Copyright Law
Legal Definitions
Intellectual Property

What is the difference between a copyright and trademark?



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Todd L Ross

Both copyrights and trademarks protect intellectual property, but they differ in several significant ways:

Usage - Per the United States Patent and Trademark Office, a copyright protects any original work “fixed in any tangible medium of expression.” That could include books, poems, business reports, and any other intellectual work. The copyright holder also holds exclusive right to produce derivative works—if a new songwriter wants to sample an original composition, they’ll have to get permission from the composition’s copyright holder.

Trademarks, on the other hand, protect “words, names, symbols, sounds, or colors that distinguish goods and services from those manufactured or sold by others and to indicate the source of the goods.” A company might trademark their logo, for instance, preventing competitors from using similar logos.

To put that more simply: A music label might trademark its logo and brand name, but it would have to copyright its music.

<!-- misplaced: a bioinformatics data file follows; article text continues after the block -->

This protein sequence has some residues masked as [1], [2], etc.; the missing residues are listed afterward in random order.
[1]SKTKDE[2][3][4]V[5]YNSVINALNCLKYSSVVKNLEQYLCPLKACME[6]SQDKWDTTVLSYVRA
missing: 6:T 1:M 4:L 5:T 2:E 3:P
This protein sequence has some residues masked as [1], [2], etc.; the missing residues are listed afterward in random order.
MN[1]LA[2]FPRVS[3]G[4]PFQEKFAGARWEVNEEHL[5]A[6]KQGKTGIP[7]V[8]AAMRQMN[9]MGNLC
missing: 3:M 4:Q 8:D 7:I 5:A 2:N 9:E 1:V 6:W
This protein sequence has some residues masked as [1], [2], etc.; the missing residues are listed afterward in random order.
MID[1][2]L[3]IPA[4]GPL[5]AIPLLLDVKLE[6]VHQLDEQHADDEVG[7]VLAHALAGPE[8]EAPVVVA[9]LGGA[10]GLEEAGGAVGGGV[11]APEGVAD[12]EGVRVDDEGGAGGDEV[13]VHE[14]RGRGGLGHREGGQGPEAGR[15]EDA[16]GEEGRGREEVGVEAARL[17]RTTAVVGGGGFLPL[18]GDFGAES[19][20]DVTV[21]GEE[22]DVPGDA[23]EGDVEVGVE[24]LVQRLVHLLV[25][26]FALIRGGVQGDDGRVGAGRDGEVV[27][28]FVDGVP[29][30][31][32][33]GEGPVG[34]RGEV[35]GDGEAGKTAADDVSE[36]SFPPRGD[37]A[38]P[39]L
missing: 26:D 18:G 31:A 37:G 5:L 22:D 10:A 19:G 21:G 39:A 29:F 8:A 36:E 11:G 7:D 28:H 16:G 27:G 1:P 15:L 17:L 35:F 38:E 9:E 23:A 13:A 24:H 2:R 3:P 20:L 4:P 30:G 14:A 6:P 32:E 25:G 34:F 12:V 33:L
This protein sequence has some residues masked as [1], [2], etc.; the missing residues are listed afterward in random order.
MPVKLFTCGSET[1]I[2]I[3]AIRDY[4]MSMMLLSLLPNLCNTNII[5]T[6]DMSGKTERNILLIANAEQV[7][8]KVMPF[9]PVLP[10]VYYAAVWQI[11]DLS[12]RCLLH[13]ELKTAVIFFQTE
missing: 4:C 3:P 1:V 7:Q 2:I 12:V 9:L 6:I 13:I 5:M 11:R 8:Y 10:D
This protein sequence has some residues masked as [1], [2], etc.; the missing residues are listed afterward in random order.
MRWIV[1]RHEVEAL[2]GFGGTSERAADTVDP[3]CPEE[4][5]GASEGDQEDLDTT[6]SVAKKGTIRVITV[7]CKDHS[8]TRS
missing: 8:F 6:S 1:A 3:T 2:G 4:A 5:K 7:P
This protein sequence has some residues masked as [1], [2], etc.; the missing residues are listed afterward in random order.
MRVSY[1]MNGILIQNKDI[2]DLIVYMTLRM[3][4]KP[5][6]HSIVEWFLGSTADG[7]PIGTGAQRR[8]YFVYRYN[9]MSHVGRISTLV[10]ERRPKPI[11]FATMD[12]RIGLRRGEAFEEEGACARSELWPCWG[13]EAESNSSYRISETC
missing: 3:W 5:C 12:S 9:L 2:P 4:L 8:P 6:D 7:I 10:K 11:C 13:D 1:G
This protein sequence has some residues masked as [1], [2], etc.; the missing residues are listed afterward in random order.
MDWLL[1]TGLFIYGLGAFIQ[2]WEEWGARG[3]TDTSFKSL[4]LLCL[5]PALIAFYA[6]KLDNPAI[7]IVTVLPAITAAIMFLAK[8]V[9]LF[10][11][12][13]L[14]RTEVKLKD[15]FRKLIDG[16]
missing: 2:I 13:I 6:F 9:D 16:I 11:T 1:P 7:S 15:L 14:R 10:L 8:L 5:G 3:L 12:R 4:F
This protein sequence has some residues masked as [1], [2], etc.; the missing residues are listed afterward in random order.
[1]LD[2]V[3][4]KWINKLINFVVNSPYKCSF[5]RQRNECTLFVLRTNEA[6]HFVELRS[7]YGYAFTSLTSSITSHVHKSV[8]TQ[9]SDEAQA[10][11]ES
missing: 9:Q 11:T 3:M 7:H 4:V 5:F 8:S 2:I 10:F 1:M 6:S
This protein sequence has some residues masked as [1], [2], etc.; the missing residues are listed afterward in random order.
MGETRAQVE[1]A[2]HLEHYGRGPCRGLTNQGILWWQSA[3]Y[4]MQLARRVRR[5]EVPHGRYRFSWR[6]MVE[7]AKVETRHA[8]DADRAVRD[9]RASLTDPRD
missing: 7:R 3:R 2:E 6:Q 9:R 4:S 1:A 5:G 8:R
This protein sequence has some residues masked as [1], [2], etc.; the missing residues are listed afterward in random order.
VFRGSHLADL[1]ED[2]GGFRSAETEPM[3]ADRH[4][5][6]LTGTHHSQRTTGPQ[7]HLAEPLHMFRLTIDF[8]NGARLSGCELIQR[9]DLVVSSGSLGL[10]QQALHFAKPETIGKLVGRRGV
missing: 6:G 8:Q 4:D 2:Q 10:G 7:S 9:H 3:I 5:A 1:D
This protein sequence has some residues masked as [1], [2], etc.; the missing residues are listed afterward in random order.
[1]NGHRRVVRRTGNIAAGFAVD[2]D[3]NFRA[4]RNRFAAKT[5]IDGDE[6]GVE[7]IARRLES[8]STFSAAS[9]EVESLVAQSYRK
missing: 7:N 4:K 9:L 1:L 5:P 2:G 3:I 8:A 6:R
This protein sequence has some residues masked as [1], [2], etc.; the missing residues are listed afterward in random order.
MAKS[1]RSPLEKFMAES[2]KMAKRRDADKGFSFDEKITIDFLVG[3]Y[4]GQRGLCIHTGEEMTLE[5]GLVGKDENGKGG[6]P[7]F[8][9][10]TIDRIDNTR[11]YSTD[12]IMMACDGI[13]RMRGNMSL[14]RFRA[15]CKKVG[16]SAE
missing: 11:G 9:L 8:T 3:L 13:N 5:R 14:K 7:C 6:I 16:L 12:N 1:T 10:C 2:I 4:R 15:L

Length - Trademarks do not expire after a certain number of years; they could technically last forever, provided that the owner continues to use them. That’s not the case for copyrights.

The exact length of protection for a copyright varies depending on a number of factors, but generally, works created after Jan. 1, 1978 have an automatic copyright for the life of the author and an additional 70 years.

The Application Process - Copyrights, technically, are automatic. All original works are copyrighted as soon as they’re created. But the copyright needs to be registered in order for the owner to pursue litigation. In other words, if you write a book, you’ve got a copyright, but if someone steals it, you’ll need a copyright registration in order to sue them. Copyright registration is a fairly straightforward process and can be completed online for a small fee.

The trademark application is more involved, and most businesses give the task to an attorney (in fact, the U.S. Patent and Trademark Office essentially recommends getting an attorney’s help on their application page). The trademark must not be in use elsewhere, and the applicant must declare a basis for filing—essentially, they have to explain how they’ll use the mark and/or how they’ve used it in the past.

Hopefully, this information is helpful in determining whether a copyright or trademark is necessary. We’re not attorneys, so if you’re considering either, contact a qualified lawyer to get the best possible advice for your situation.